How Muhammad Ali influenced professional wrestling, MMA


With the passing of Muhammad Ali, much of the talk about his legacy surrounds his contributions inside the squared circle. But Ali’s legacy extends beyond the boundaries of the sweet science as his influence bled into the worlds of professional wrestling and mixed martial arts.

Muhammad Ali served as the guest referee at WrestleMania I. (The Ring Magazine/Getty Images)
Muhammad Ali served as the guest referee at WrestleMania I. (The Ring Magazine/Getty Images)

The man known as the “Louisville Lip” is often credited for his influence on the world of professional wrestling and the wrestler’s ability to “cut a promo” in order to sell their upcoming match.

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However, Ali has publicly credited professional wrestling for shaping and molding his ability to promote a boxing match like no other. It was in 1961 when Ali met pro wrestling superstar Gorgeous George that the future boxing champion realized the significance of selling a fight. In the autobiography “Muhammad Ali: His Life And Times,” Thomas Houser documents how the flamboyant and charismatic professional wrestler affected Ali.

“[George] started shouting: ‘If this bum beats me I’ll crawl across the ring and cut off my hair, but it’s not gonna happen because I’m the greatest fighter in the world,' " Ali told Houser of when he met Gorgeous George. “And all the time, I was saying to myself: ‘Man. I want to see this fight’ And the whole place was sold out when Gorgeous George wrestled … including me … and that’s when I decided if I talked more, there was no telling how much people would pay to see me.”

Ali would go on to establish a legacy of pre-fight theatrics that would hold just as much significance outside of the ring as the action inside of it.

This wouldn’t be the last time that the worlds of Ali and professional wrestling would intersect.

Nearly a quarter century later, Ali would pay it forward by assisting in establishing the World Wrestling Federation as a cultural phenomenon by participating in the main event of the inaugural WrestleMania at Madison Square Garden. Ali was tabbed as one of the special guest referees for the featured match between Hulk Hogan and Mr. T taking on “Rowdy” Roddy Piper and “Mr. Wonderful” Paul Orndorff. Ali infamously stood on the ring apron and took a swing at Piper during the match.

“WWE is saddened to learn that two-time world heavyweight boxing champion Muhammad Ali passed away at age 74 on June 3, 2016,” a statement released by WWE said. Ironically, Ali has yet to be inducted in the WWE Hall of Fame, where celebrities such as Mike Tyson, Snoop Dogg, Pete Rose, Arnold Schwarzenegger and Donald Trump all reside. Perhaps that will change with his passing and considering how influential he has been.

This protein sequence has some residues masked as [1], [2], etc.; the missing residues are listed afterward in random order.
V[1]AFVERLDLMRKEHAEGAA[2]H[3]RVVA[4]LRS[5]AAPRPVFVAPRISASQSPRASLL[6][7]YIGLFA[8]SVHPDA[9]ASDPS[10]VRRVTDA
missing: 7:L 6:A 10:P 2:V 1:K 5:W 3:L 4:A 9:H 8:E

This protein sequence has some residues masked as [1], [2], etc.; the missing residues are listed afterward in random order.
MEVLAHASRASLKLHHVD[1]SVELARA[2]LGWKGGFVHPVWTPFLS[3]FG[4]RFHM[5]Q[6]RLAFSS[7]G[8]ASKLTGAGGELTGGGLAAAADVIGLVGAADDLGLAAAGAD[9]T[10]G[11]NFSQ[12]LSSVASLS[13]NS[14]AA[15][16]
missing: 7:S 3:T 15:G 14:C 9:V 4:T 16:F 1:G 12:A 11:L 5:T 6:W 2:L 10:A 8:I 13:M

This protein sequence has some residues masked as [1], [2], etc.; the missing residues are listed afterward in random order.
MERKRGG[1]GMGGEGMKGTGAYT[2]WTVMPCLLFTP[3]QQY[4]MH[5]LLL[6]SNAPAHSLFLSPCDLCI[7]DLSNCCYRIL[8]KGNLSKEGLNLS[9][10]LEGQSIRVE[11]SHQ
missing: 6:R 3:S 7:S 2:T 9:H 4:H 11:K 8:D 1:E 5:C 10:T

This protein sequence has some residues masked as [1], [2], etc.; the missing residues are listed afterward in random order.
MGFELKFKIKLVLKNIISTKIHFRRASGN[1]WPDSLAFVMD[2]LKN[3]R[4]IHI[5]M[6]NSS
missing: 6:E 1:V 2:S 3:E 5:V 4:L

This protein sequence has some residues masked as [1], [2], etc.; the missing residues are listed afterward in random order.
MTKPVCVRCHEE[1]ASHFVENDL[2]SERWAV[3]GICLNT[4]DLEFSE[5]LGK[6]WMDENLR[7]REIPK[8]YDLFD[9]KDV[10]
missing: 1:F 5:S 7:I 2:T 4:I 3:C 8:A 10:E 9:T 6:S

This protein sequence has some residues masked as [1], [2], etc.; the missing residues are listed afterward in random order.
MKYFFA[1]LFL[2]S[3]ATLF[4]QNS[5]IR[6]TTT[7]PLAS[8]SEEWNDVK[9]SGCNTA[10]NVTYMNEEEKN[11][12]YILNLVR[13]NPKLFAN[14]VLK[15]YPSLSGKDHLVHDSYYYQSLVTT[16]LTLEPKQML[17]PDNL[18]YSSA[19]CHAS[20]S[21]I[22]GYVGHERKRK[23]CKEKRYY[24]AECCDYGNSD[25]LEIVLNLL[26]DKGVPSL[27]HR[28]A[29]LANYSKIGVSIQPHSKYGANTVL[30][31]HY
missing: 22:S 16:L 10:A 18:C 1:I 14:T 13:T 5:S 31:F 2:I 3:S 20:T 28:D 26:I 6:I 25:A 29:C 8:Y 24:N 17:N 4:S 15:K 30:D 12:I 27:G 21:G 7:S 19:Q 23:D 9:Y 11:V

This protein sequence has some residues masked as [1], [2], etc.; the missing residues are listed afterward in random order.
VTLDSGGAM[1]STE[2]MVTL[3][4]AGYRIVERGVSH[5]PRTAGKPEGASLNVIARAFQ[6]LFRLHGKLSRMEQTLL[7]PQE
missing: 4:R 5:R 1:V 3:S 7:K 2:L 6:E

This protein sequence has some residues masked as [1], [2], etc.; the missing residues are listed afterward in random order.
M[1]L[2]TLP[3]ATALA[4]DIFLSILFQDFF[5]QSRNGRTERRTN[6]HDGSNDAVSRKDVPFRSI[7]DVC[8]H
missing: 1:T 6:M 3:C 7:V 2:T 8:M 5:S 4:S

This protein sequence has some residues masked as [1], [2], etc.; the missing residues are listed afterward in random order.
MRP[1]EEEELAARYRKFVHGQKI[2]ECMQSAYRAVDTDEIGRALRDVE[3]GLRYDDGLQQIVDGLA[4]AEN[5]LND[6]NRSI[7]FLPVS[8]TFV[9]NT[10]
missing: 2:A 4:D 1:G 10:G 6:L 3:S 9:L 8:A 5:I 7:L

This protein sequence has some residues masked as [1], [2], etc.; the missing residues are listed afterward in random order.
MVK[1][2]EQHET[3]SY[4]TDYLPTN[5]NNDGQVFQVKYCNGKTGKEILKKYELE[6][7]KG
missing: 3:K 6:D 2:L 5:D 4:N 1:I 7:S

Ali’s influence didn’t stop there, however, as he also played a vital role in the birth of mixed martial arts. On June 26, 1976, Ali infamously faced Japanese professional wrestler and WWE Hall of Famer Antonio Inoki in a 15-round exhibition match at the Nippon Budokan arena in Tokyo, Japan. At the time, Inoki was staging exhibition fights in an effort to prove that his style of wrestling was the dominant discipline and the way to prove that would be against the greatest boxer of all time.

The exhibition fight had a fascinating build, as Ali would lambast Inoki at several press conferences prior to the fight. Ali also appeared on World Wide Wrestling Federation (WWWF) television and involved himself in an impromptu scuffle with legendary pro wrestler Gorilla Monsoon.

What was originally supposed to be just an exhibition match for show turned into something quite different as Inoki’s handlers believed that this was going to be a real fight between a boxer and a professional wrestler. The original script that was drawn up ended up being tossed out the window and the fight dissolved into a bizarre dud in terms of action and entertainment. Inoki remained on his back for a majority of the fight, kicking at Ali’s legs.

Although the fight turned out to be a less than stellar exhibition that many boxing writers called one of the most embarrassing moments in Ali’s career, it indirectly provided the blueprint that would help launch the original iteration of the Ultimate Fighting Championship, where combat sports of different disciplines compete against one another.

“I think Muhammad Ali changed the face of combat sports forever,” UFC president Dana White told ESPN. “A lot of guys didn’t have personality back in the day. He was charismatic and incredible. Anybody who has ever been involved in combat sports I think is a huge fan of Ali.”

This is just another example how the late, great Muhammad Ali was much bigger than just a boxer.

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